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Stress Management and Wellness: Ask Why

Posted by Matt Schmidt | Apr 09, 2020 | 0 Comments

Three lawyers are asked why they work. The first one says, “To earn my next paycheck.” The second one says, “To continue growing my practice. The last one says, “To help other people.”

                The first attorney is describing his job.  The second attorney is describing her career. The third—a calling (Yes, I tweaked this from a famous story where an observer comes upon three builders; the first builder states he is laying brick, the second builder says he is constructing a wall, and the third builder proclaims he is building the house of God) .

                My previous column discussed the importance of awareness, and specifically the recognition of negative personal and societal anchors that attempt to keep our minds fixed to a medium instead of growing with continuous improvement. As a part of developing an awareness towards growth, asking the question “why?” and creating a purpose –a calling—for everything we do in life can not only help us recognize negative anchors, but also recognize the priorities that are important from the distractions that are meaningless.

                On a broader scale, one simple calling anyone could follow is that they do whatever it is that they do because “family, friends, self-improvement and community are top priorities. Nothing else matters.” With that affirmation in mind, a person could assess any situation he or she was in by asking whether it complies with their calling.  Recognizing whether any one thing does or does not fulfill our “why?” raises awareness regarding what our time should and should not be spent on.

                It also helps us positively reframe our work or our self-doubt when life gets tough. It creates a meaning bigger than ourselves—and therefore increases motivation and enthusiasm—to why we continue the grind in the increasingly grueling  modern environment we live in.  Instead of working on that next task to pay the bills, doing it to help another person, for example,helps us keep pushing. Instead of watching Netflix because we are lazy, bored and procrastinating low-lives, doing it because it creates quality time doing something fun and mindless with loved ones allows us to give each other a break every once in a while.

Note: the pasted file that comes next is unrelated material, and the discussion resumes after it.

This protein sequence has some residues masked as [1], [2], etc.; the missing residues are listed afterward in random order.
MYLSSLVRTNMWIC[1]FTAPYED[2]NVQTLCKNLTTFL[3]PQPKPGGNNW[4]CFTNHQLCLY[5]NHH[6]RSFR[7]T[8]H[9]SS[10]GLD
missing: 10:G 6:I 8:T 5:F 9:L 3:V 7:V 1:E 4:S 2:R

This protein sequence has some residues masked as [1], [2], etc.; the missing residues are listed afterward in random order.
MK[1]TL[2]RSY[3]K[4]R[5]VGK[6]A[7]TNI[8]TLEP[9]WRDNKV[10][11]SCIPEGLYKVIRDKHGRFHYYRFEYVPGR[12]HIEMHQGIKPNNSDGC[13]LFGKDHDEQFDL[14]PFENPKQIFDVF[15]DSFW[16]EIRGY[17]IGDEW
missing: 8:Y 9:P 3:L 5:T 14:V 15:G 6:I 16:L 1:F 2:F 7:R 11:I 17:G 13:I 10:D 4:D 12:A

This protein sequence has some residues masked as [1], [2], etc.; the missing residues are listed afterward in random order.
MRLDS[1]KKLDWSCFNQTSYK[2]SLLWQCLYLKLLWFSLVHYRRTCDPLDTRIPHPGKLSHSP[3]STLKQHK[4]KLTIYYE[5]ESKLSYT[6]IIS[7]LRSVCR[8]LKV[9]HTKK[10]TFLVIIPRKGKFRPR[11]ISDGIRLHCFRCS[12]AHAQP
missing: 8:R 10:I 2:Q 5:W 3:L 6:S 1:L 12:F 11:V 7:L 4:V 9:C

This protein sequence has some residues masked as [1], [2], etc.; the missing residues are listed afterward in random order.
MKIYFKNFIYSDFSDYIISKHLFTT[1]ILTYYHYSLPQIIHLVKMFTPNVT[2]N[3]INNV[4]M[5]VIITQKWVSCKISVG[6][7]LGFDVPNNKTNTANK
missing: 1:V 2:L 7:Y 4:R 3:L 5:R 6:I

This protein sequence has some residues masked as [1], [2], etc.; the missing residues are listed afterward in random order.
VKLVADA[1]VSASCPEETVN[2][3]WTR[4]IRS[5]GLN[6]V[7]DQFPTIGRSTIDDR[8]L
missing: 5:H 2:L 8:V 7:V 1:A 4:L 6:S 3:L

A calling can be as broad as the example above or as detailed as the specific task or individual requires. Just ask “why?”:

  • Why do I do everything? For my family.
  • Why do I practice law? To protect the rights of people who can't.
  • Why do I go to the gym? So I can be around as long as I can for my children.
  • Why am I giving this upcoming lecture? To educate myself and others.
  • Why am I watching Love is Blind? Because right now the real world is scary and I need a mindless break. And that is ok!
  • Why am I going to this boring event with in-laws? It will mean a lot to people I love.
  • Why am spending time with people who don't care about me? I don't know. I'll skip that one and do something more important.
  • Why do I work so much? To provide for my family, but my family needs me too. Maybe I need to cut some hours back so I can spend more time with them.

The last two examples are important.  When we don't know why we are doing something or why we are doing so much of it, it allows us to self-assess whether it truly falls within our callings and examine whether it deserves more or less of our attention. The only way to come to an answer, however, is to ask.

About the Author

Matt Schmidt

Matt graduated from the James E Rogers College of Law at the University of Arizona in passing the Arizona bar exam in 2010. Matt's primary interest in law focuses on general personal injury and insurance bad faith.

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Schmidt, Sethi & Akmajian is one of the most experienced, successful personal injury law firms in the Tucson area. Established in 1995, our firm has a long history of success, as seen in our many victories.

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